Feedstock, Supply Chain, Energy Crops

Biomass feedstocks are a biological renewable material that can be converted to fuel or energy. Some examples of these that we saw are corn, sugar beets or woody plants.  Feedstocks need to be reliable in supply and economical. They are land intensive and must be harvested and collected requiring a lot of energy.  There are four major groups of feedstocks (European Biofuels Technology).

Agricultural Residue:  These are the left overs after the main product is harvested.  It can include corn silage, straw and animal manure.  This kind of feedstock is beneficial for biogas plants that are located near agricultural areas.   While in Munich, we were able to tour the Munich Zoo‘s anaerobic digester.  They use manure from the plant eating animals at the zoo mixed with hay in their three fermenters.  They are able to produce 240,000 kWh a year and use the heat from the engine for the Zoo’s heating system.  This biogas system keeps about 190 tons of CO2 from entering the atmosphere every year (Zenau).


Group photo in front of the three fermenters at the Munich zoo.

Biowaste: This comes from sources like municipal waste, food waste, sewage sludge or garden waste. using biowaste gives the advantage of not using energy to create a feedstock that doesn’t already exist.  This is very efficient if the waste can be used directly and not have to be processed greatly or separated.  These kind of biogas plants that use some waste have a greater range of where they can be located.

Forest Residues:  This feedstocks comes from the left overs after wood harvesting including twigs, branches or foliage.  Forest residue can also be harvested directly.   Smurfit Kappa, the largest of its kind of paper industry in Europe, uses the saw dust and wood chips from their woody biomass to supply half of their energy needs for the plant.


Smurfit Kappa’s wood chip piles


Smurfit Kappa’s wood deliveries waiting to be chipped

Energy crops:  These are crops grown specifically for the purpose of using them as biomass to create energy.  Over the course of the trip we saw quite a few energy crops.  These included a woody biomass plant in Sweden.  Skelleftea Kraft uses woody biomass as its main source of energy but also receives saw dust in order to make pellets which can be used as energy as well.

In Munich, Germany we visited an anaerobic digester that uses sugar beets as a feedstock.  ROPA is a sugar beet harvesting equipment company first off and secondly produces energy on site with the digester. This is considered an energy crop because the beets are harvested directly to produce biogas.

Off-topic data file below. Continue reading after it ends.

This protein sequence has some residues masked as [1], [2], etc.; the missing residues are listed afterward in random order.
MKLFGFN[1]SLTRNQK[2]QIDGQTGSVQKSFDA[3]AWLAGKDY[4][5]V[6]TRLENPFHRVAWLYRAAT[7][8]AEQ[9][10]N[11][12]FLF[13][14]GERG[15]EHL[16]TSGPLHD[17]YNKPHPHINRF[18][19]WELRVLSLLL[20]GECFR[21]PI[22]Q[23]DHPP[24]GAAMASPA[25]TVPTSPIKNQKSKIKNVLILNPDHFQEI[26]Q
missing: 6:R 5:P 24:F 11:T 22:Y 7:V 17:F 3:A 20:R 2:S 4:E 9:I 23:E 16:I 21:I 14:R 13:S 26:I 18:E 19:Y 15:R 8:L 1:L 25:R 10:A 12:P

ROPA's anaerobic digester system

ROPA’s Anaerobic Digester of Sugar Beets

In Frankfurt, Germany we visited the Bauer farm that grows corn to be harvested for use in an onsite digester producing biogas for energy and operating as a combined heat and power plant.

Bauer farm storage

Bauer Farm’s piles of corn silage ready to be mixed with manure to go into their anaerobic digesters.

These crops must have maximum output per hectare in order to be economical and environmentally friendly. Management and farming practices must be monitored. Controversy surrounds feedstocks in areas where food supplies are limited.   In areas like Sweden where the forestry industry is large, energy crops are not as prevalent since woody biomass can be collected easier and at cheaper costs. The feedstock supply chain has major risks associated with it as crops are not always reliable and the capital costs are very high.   In the United States, the price of corn is too high to use it as an energy crop.  The most promising feedstock for the United States will be in residues and waste that are not tied to the food industry.

Bio-fuel feedstocks are connected to biomass feedstocks but go through a separate and sometimes additional process to  be created.  They can be categorized as first or second generation fuels based on their origins.   First generation biofuels comes from food crops like grain or sugar beets (Fischer).  This conversion from biomass to bio fuel is rooted in the biochemical reaction of biomass to ethanol using the sugars in the feedstocks.   As previously discussed, with the increasing fear over using crops for energy, 2nd generation biofuels are becoming more popular.  2nd generation biofuels are from nonfood biomass feedstocks like straw, forest residues or energy crops like miscanthus that have no tie to the food industry (Sims).   The main processes for 2nd generation bio fuel production comes from combustion or gasification of the biomass to convert it to syngas (Fischer).  Pictured below, ETC used the black liquor from Smurfit Kappa’s paper production to create snygas from gasification which can become DME through refining processes.   This is an example of a 2nd generation biofuel.